In 2012, the U.S. Court of Appeals for the District of Columbia held that OSHA could not issue citations for failing to record an injury or illness beyond the six-month statute of limitations set out in the statute. AKM LLC d/b/a Volks Constructors v. Sec’y of Labor, 675 F.3d 752 (D.C. Cir. 2012).

Unhappy with the unfavorable ruling, OSHA added agency action to its Regulatory Agenda for “Clarification of Employer’s Continuing Obligation to Make and Maintain Accurate Records of Each Recordable Injury and Illness” and on July 29, 2015, OSHA issued a Notice of Proposed Rulemaking.

According to OSHA this proposed rule is meant to “clarify that the duty to make and maintain an accurate record of an injury or illness continues for as long as the employer must keep and make available records for the year in which the injury or illness occurred. The duty does not expire if the employer fails to create the necessary records when first required to do so.”  In short, this agency action is an attempt by OSHA to undo the holding in the Volks case.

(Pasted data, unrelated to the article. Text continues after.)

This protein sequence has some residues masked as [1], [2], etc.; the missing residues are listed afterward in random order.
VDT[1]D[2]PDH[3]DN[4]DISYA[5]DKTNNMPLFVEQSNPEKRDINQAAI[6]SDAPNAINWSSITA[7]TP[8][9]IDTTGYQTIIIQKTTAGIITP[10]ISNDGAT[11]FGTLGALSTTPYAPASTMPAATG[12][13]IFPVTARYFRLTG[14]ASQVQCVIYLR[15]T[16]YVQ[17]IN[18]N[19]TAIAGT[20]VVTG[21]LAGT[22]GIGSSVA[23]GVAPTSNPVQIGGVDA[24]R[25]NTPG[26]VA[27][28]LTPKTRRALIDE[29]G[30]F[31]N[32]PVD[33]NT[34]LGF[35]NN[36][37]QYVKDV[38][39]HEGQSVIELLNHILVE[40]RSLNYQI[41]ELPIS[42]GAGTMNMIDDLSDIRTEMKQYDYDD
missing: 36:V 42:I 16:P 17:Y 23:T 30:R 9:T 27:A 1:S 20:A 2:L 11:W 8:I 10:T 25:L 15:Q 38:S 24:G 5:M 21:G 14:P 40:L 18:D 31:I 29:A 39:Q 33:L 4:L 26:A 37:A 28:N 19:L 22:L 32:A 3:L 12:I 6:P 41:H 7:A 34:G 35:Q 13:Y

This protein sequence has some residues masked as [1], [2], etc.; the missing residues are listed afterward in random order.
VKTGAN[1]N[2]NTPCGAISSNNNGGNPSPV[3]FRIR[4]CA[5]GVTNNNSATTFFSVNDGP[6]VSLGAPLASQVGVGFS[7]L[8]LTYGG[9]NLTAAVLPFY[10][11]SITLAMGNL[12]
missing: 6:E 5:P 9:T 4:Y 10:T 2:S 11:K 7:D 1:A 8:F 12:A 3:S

OSHA claims that no new obligations are created through this rulemaking yet proposes to revise the language of various recordkeeping requirements, including 1904.29(b)(3) as follows:

How quickly must each injury or illness be recorded? You must enter each and every recordable injury or illness on the OSHA 300 Log and on a 301 Incident Report within seven (7) calendar days of receiving information that the recordable injury or illness occurred. A failure to meet this deadline does not extinguish your continuing obligation to make a record of the injury or illness and to maintain accurate records of all recordable injuries and illnesses in accordance with the requirements of this part. This obligation continues throughout the entire record retention period described in Sec. 1904.33.

Public comments to this proposed rule are due on or before September 27, 2015. A copy of the proposed rule can be found online.